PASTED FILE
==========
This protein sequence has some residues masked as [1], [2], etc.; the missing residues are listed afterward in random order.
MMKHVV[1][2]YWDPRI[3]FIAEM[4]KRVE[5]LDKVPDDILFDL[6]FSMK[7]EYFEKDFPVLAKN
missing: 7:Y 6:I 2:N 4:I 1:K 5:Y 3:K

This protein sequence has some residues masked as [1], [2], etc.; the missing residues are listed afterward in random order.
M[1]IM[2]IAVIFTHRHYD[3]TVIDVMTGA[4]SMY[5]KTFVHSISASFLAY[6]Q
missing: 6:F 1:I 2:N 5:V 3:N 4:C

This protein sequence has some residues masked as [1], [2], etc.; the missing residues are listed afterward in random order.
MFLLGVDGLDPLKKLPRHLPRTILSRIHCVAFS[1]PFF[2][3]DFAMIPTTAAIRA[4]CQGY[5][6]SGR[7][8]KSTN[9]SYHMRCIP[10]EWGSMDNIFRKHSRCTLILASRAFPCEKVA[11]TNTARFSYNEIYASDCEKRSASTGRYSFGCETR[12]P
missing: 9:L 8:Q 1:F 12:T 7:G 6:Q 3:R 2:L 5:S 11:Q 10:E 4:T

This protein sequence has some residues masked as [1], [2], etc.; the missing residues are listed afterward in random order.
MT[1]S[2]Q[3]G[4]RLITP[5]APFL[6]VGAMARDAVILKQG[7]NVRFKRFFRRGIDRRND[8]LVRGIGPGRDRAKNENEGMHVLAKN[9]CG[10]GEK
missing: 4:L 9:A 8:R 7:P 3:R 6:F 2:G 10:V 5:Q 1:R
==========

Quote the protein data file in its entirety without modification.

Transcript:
This protein sequence has some residues masked as [1], [2], etc.; the missing residues are listed afterward in random order.
MMKHVV[1][2]YWDPRI[3]FIAEM[4]KRVE[5]LDKVPDDILFDL[6]FSMK[7]EYFEKDFPVLAKN
missing: 7:Y 6:I 2:N 4:I 1:K 5:Y 3:K

This protein sequence has some residues masked as [1], [2], etc.; the missing residues are listed afterward in random order.
M[1]IM[2]IAVIFTHRHYD[3]TVIDVMTGA[4]SMY[5]KTFVHSISASFLAY[6]Q
missing: 6:F 1:I 2:N 5:V 3:N 4:C

This protein sequence has some residues masked as [1], [2], etc.; the missing residues are listed afterward in random order.
MFLLGVDGLDPLKKLPRHLPRTILSRIHCVAFS[1]PFF[2][3]DFAMIPTTAAIRA[4]CQGY[5][6]SGR[7][8]KSTN[9]SYHMRCIP[10]EWGSMDNIFRKHSRCTLILASRAFPCEKVA[11]TNTARFSYNEIYASDCEKRSASTGRYSFGCETR[12]P
missing: 9:L 8:Q 1:F 12:T 7:G 6:Q 3:R 2:L 5:S 11:Q 10:E 4:T

This protein sequence has some residues masked as [1], [2], etc.; the missing residues are listed afterward in random order.
MT[1]S[2]Q[3]G[4]RLITP[5]APFL[6]VGAMARDAVILKQG[7]NVRFKRFFRRGIDRRND[8]LVRGIGPGRDRAKNENEGMHVLAKN[9]CG[10]GEK
missing: 4:L 9:A 8:R 7:P 3:R 6:F 2:G 10:V 5:Q 1:R